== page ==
Santa Fe, 30 January 2014, Art Media Agency (AMA).
Under the impetus of Senator Tim Keller (Albuquerque District), a new bill designed to regulate auction house activity was introduced in New Mexico’s Senate last week.
The law would, for the first time, introduce the idea of state surveillance on auction houses. Senate Bill 78 would impose new restrictions on the way they do business, demanding that auction houses make their reserve prices public (or at least the minimum acceptable price for an artwork). Auction houses would also have to make public all of their financial interests in a piece of artwork, and buyers would be able to inspect lots before making an offer. Furthermore, the law would give the Attorney General’s Office authority to regulate art sales and act on consumer complaints.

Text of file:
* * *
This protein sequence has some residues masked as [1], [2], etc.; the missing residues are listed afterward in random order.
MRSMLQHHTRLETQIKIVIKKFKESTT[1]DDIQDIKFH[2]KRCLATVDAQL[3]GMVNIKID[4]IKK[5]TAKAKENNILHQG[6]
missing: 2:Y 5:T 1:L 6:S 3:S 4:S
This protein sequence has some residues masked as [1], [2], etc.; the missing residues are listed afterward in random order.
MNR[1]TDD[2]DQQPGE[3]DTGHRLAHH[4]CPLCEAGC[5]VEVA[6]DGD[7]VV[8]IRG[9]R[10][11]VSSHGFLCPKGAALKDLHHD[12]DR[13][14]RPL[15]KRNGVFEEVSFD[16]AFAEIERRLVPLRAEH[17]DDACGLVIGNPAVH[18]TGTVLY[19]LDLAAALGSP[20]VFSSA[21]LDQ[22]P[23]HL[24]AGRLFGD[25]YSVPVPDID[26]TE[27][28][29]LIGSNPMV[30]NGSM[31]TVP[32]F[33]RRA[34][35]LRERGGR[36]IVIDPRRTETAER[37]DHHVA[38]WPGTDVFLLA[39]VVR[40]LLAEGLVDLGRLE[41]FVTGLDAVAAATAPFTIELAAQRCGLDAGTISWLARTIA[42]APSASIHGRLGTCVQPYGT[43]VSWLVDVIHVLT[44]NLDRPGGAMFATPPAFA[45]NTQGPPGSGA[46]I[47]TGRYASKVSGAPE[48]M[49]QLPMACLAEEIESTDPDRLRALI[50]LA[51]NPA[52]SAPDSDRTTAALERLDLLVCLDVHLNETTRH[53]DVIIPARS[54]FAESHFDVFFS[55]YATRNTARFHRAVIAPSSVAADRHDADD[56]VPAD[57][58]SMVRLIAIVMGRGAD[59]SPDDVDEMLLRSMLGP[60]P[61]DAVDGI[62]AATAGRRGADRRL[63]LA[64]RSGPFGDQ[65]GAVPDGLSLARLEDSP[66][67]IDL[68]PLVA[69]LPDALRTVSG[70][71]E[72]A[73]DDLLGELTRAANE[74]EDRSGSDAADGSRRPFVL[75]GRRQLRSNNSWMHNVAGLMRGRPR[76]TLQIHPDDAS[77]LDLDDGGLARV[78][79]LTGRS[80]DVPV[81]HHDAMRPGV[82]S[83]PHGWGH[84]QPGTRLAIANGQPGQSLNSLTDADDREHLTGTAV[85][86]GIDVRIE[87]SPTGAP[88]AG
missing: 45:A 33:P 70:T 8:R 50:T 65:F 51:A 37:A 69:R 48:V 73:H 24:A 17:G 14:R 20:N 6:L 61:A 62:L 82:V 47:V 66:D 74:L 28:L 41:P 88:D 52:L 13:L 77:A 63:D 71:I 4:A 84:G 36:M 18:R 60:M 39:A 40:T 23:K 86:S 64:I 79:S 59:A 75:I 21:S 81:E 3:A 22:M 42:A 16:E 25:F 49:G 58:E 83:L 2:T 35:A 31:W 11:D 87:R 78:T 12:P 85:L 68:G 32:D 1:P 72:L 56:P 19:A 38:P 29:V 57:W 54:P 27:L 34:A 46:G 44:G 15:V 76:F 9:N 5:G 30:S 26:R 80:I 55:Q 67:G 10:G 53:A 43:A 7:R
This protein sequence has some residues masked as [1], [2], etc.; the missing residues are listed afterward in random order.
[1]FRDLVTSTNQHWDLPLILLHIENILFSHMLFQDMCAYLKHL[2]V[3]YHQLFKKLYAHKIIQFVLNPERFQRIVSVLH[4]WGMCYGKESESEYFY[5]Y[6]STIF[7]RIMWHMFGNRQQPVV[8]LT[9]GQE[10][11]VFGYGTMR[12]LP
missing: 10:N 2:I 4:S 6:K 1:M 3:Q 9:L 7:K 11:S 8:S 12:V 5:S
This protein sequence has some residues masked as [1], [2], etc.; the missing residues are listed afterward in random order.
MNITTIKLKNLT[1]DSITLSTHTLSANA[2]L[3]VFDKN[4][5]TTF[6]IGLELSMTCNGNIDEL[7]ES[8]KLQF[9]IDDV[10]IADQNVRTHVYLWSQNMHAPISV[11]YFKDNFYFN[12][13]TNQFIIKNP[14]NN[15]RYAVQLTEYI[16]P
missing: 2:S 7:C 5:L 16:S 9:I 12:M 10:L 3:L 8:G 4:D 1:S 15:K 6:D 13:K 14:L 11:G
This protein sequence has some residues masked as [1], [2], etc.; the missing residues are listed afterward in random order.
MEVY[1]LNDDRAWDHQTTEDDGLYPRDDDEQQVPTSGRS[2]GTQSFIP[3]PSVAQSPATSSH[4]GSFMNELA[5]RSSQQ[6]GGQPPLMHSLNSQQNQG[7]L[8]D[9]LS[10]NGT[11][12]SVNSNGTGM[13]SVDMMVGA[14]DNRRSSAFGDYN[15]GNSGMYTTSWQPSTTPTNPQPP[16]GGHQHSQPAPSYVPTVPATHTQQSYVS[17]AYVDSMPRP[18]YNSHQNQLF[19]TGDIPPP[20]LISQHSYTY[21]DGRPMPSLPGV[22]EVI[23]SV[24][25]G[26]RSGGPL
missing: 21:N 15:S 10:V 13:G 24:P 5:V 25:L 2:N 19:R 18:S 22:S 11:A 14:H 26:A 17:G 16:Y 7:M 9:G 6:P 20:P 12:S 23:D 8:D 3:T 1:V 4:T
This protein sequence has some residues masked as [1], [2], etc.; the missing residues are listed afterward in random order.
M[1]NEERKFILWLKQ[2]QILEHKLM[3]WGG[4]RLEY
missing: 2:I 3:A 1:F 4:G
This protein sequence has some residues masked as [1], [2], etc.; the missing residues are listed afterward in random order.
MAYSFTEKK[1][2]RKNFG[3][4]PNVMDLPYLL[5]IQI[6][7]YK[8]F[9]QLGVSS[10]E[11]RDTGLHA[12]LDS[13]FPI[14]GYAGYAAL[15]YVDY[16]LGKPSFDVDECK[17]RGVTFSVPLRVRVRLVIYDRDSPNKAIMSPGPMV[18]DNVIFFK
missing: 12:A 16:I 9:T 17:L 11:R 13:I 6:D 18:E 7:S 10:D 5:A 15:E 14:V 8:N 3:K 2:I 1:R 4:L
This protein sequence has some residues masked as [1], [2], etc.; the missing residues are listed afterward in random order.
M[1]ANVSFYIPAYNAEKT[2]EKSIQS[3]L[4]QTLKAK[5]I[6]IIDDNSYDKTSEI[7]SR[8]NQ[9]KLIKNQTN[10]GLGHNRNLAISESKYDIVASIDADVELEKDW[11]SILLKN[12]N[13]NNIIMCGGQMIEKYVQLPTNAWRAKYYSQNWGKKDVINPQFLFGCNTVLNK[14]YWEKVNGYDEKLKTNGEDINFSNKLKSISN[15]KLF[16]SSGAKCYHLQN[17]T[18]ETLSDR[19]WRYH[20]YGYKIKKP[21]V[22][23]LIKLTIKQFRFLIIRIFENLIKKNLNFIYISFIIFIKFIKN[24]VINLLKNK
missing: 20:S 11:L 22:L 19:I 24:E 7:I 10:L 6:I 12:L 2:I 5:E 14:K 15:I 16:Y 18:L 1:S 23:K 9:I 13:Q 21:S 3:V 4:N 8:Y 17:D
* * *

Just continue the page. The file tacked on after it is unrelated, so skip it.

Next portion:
The law proposed in New Mexico is similar to a New York law, which originally contained several of the same propositions, but ended up being considerably diluted.
Senator Tim Keller has explained that this bill comes following his receipt of several complaints from gallerists and collectors. He has so far declined to cite particular names, or to indicate the auction houses which are directly involved.